805. Jesus spoke, that day, to tell His immediate disciples how to escape the destructive billow, and to warn all Christians of it, likewise. What features it bore, by means of which it could be recognized, and how to avoid being caught in its wrecking path, as it swept onward to the end of the age. What need, then, for us to dissect His answer to the disciples into particulars concerning each point? The billow is one; its features are one; the method of escape has been similar, from the days of Noah until now, and will be to the end of life.
806. We have described the billow as a wrecking force of evil. But with it is its enemy, the contending force of good,¾the seed of the woman,¾pre-eminently, her great Seed, Jesus Christ. But not only is it prophesied that her seed should be at enmity with Satan, but WOMAN HERSELF shall wage war with Satan. So from the beginning of evil we have the promise of good; even that greatest of all promises, “I will put enmity between thee and the woman, and between thy seed and her seed; it shall bruise thy head, and thou shalt bruise his heel.”
807. Dean Payne-Smith speaks of this wonderful passage, Genesis 3:15, as “that promise, of which the whole of the rest of Scripture is but the record of the gradual stages of its fulfillment.” But though Jesus Christ has conquered death, by rising from the grave, the enmity still continues; the conflict is still on. Christ is seated at the right hand of God; nevertheless “we see not yet all things put under his feet” (Hebrews 2:8), for He sits “on the right hand of God; from henceforth expecting till His enemies be made His footstool” (Hebrews 10:12-13).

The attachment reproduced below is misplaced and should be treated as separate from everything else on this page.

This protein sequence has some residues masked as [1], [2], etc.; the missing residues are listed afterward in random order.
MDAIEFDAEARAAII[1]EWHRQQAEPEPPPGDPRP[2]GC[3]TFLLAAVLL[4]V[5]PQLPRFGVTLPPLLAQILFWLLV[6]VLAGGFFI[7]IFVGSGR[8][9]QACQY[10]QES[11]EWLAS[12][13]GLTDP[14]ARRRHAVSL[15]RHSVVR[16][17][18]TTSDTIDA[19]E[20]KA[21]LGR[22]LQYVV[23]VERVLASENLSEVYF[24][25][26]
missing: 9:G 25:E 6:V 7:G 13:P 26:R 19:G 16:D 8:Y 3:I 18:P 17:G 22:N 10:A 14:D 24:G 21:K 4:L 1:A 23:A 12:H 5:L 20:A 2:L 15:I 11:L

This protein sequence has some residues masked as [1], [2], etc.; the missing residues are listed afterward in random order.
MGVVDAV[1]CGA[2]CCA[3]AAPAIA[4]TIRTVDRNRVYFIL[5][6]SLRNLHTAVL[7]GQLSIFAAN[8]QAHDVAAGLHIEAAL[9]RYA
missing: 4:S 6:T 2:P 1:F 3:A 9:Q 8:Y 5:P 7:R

808. The same writer speaks thus concerning this “primeval promise made to the woman in the hour of the first great earthly sorrow: From that day onward one purpose, and one only, is ever kept in view in God’s dealings with His fallen creatures. The promise was that man, worsted in his first encounter with his spiritual adversary, should crush the adversary’s head by means of one of the same nature as himself, emphatically the woman’s seed. That promise contained in outline the whole of prophecy. Of that promise the Gospel is the one fulfillment. From the day on which Eve was comforted by it, all God’s dealings in grace;¾for the Bible has nothing to do with God’s dealings except as they belong to the covenant of grace; it is not a book of natural religion, but of supernatural;¾but all God’s dealings with man in grace, which are the proper object-matter of the Bible, relate to the performance of that promise.”
809. Such being the facts¾and who can dispute them?¾have we not every reason for thinking that God would provide, in prophecy, some vision which would exhibit not a partial, a typical, but a final, complete fulfillment of that Great Promise that He had made regarding woman and her seed?